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    Rehabilitation of Saline Soils in Tajikistan: The Example of Saline Soils in Vakhsh Valley
    Demidov, Valery; Akhmadov, Hukmatullo (CUL Initiatives in Publishing (CIP), 2016)
    Over the past 25 years, since Tajikistan's independence, economic crisis and various social and natural disasters (the result of failure to carry out the bulk of reclamation activities) have led to secondary soil salinization in some areas. Secondary salinization results from anthropogenic impact on natural factors affecting the development of soils and landscape in general. It is caused by the intake of soluble salts that result from irrigation-related agrogenic contamination or from changes in the direction of natural processes. The immediate causes of salinization are improper irrigation, untimely clean-up of irrigation systems, irrigation erosion, and other factors. As a result, the groundwater level rises; its vaporization increases; and, consequently, an additional amount of salt is released into soil. Furthermore, an increasing land area affected by secondary soil salinization is being observed in the soils of Vakhsh Valley, which have been irrigated for a long time. Currently Tajikistan is an agrarian country with about 60 percent of its population residing in rural areas. Agriculture is an important sector of the economy. As a result of economic reforms, about 20 percent of irrigated land has been transferred to private farmers' ownership (dehkan farms). When saline soils are being developed, two periods are distinguished: the reclamation (transient) period and the operational (constant) period, which lasts as long as an irrigation system exists. This study focuses on the development of recommendations and actions (using the example of the saline soils in the Vakhsh area) aimed at the restoration and the involvement of saline soils in agricultural land use and the dissemination of lessons learned from this experience to other territories. The analysis of the modern condition of irrigated lands and the remediation of salted soils with the aim of increasing their productivity revealed the following issues that require decisions at different administrative levels: the reconstruction of infrastructure and economic and institutional reforms in irrigation; the increase in the operating cost of the cleaning, repair, and rehabilitation of existing irrigation and drainage-collector systems; the further deepening of land reform designed to transfer the selected dehkan land into private property or rent it on a long-term basis; the necessity of adopting measures for the mandatory transfer of responsibility for repair and maintenance of drainage and irrigation channels located on both state and farmers' land; the implementation of advanced agricultural techniques and salt-tolerant varieties of crops on saline lands and the observance of irrigation regimes; the resolution of questions of pricing policy for electricity (including the timing of its supply to consumers) and irrigation water, and so on. To resolve these issues, the Government of Tajikistan and Parliament (Majlisi Namoyandagon) are expected to adopt legislative acts mandating state and local (hukumats) authorities to carry out reclamation works on both state and farmers' irrigated lands. Funding of soil desalinization reclamation is possible with the financial support of the National Bank of Tajikistan, nongovernmental organizations, local hukumats, dehkan farms, and private investors. Your task is to present policy options that address the problem of the salinization of irrigated soils in the environment of changing market relations and to focus the solution to this problem on poverty reduction and the increased food security of the country.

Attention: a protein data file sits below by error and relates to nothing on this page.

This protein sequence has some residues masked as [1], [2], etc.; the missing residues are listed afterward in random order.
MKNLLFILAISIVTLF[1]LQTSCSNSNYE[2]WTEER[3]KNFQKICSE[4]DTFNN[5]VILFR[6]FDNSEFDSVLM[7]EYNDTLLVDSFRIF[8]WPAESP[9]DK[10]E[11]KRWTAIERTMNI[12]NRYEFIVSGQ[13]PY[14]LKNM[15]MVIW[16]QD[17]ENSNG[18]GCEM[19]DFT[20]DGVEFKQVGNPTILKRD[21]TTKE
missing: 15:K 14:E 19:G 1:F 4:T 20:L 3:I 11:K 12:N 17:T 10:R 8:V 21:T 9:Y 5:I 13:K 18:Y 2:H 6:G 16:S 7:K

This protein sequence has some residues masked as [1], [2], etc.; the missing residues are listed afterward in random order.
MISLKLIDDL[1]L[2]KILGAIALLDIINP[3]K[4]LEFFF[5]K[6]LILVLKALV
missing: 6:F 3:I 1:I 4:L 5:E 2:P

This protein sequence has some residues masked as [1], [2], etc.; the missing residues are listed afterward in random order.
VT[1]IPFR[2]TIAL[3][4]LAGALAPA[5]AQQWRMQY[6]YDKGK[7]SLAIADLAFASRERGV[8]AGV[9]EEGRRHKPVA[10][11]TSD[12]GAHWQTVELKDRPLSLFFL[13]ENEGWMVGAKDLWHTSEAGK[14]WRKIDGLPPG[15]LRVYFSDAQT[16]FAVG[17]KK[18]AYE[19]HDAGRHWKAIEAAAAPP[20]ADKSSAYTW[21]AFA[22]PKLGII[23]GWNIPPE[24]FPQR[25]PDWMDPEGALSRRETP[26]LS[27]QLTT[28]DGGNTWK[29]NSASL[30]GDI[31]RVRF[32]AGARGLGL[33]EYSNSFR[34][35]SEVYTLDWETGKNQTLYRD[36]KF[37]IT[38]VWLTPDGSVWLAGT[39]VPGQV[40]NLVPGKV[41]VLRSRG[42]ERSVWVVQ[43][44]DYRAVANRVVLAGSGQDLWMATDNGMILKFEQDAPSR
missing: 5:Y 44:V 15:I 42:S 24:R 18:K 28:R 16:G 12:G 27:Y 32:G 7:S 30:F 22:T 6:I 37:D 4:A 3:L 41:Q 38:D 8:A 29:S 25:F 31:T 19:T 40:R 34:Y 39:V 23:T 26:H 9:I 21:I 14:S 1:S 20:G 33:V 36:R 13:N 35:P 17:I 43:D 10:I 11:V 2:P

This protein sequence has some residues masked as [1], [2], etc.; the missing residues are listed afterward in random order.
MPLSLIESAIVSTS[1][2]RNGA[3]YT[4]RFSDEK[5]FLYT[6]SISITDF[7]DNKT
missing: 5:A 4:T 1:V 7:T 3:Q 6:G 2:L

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    Intensive Fish Farming as a Contributor to the Depletion of Underground and Surface Water Resources in the Ararat Valley
    Trifonova, Tatiana (CUL Initiatives in Publishing (CIP), 2016)